Conversion: The conversion claim was premised on Eagle’s retention of a laptop allegedly belonging to Edcomm. The court allows this claim to proceed.

Misappropriation: The misappropriation claim can either be misappropriation of a trade secret or misappropriation of an “idea.” The court says that the misappropriation based on trade secrets must fail based on the court’s conclusion that Edcomm failed to specify any protectable trade secrets. The court however declines to dismiss the “misappropriation of an idea” claim. The parties had conflicting allegations as to whose investment generated the content on the LinkedIn account. Given these conflicting allegations, the court declines to grant judgment on the pleadings on the misappropriation claim.

Tortious Interference: The court dismisses the remaining claims. Edcomm asserted that Eagle interfered with the contract between AT&T and Edcomm, but the court says that Edcomm failed to adequately allege specific intent and damages. Eagle cared about the number, and the contractual relationship between AT&T and Edcomm was incidental to the number (it’s unclear this was terminated anyway). Edcomm also argued that Eagle interfered with relationships with prospective clients, but the court dismisses this claim on the basis that Edcomm’s allegations were speculative. Edcomm failed to point to “one potential contract that would . . . have materialized” absent Eagle’s alleged interference. (The court declines to dismiss an unfair competition claim but this claim piggybacks on the misappropriation claim.)

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The dispute raises interesting issues, and as with PhoneDog, OMGFacts, and Maremont cases, illustrate the difficulty of neatly categorizing social networking accounts and the goodwill in those accounts. The obvious question is whether the parties had an agreement addressing Eagle’s competitive efforts and use of her contacts. Judging by the fact that the parties did not mention any contractual terms, it’s fair to say that there was no written agreement dealing with Eagle’s competitive activities. This is somewhat surprising, given that Edcomm was acquired, and to the extent the the key assets in the acquisition were human resources, the parties should have had an agreement in place addressing Eagle’s post-acquisition competitive activities.

It looks like the vagaries of Pennsylvania law may have made it harder to bring a conversion claim based on the phone number (the court footnotes that conversion claims are limited to tangible personal property), but at least one court has held that phone numbers can be subject to conversion claims. (Can a Telephone Number Be the Subject of a Conversion Claim?, discussing Staton Holdings, Inc. v. First Data Corp, 2010 U.S. Dist. LEXIS 48688 (N.D. Tex. May 11, 2010).) Given the current rules on phone number portability, to the extent they are freely transferable, it seems like phone numbers are increasingly similar to domain names, which can form the basis of conversion claims.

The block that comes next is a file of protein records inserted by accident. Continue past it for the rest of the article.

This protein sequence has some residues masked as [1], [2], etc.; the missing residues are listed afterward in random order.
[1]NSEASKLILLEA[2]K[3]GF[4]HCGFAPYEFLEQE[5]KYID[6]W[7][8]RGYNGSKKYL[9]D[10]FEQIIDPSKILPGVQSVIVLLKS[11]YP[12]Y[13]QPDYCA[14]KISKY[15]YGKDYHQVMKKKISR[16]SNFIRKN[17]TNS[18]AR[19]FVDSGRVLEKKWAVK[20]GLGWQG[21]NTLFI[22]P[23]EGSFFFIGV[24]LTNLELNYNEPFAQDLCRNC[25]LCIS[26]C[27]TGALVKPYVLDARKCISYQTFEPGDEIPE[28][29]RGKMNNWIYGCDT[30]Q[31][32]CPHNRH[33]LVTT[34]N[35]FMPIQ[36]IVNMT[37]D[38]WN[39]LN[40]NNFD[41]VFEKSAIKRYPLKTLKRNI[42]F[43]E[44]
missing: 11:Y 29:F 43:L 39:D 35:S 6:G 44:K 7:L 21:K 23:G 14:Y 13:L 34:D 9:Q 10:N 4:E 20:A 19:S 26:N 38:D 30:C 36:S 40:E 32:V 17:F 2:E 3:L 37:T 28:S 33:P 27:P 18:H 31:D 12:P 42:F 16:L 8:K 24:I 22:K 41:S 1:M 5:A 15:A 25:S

The fight over the LinkedIn account was probably the most interesting, but there is little discussion about the fact that LinkedIn terms restrict usage of log-in credentials to the person who created the account. (Eagle’s sharing, and Edcomm’s access likley violated LinkedIn’s terms, as a technical matter.) Also, LinkedIn distinguishes between “company accounts” and “personal accounts.” Personal accounts seem by design to be akin to resumes, and while it makes sense for someone to be restricted from exploiting their contacts for competitive purposes, the personal accounts don’t lend themselves to use by the company. Neither the court nor the parties focuses on this. As an afterthought, my instinct is that parties are often misdirecting their energies with fights over “who owns contacts.” Contacts are personal, and particularly in the social networking context, I would think it would be difficult for one person to take advantage of another person’s contacts. I could see Edcomm sending out a spam message to Eagle’s LinkedIn contacts, announcing that Eagle is no longer with the company and prospective customers should contact Edcomm directly, but apart from this, is it really realistic for Edcomm to continue to exploit Eagle’s contacts?

Although it’s tough to say since the case is at the initial stages, the lawsuit in Pennsylvania seems like a small part of the overall dispute, which includes the litigation in the Southern District of New York. In the Southern District case, Sawbeh alleges fraud on the part of Eagle and her cohorts; if the fraud and misrepresentation claims are successful, they will likely dwarf the effect of the battle over the LinkedIn contacts and phone number. Any victory that is achieved in the Pennsylvania litigation may turn out to be pyrrhic, depending on how the New York litigation pans out.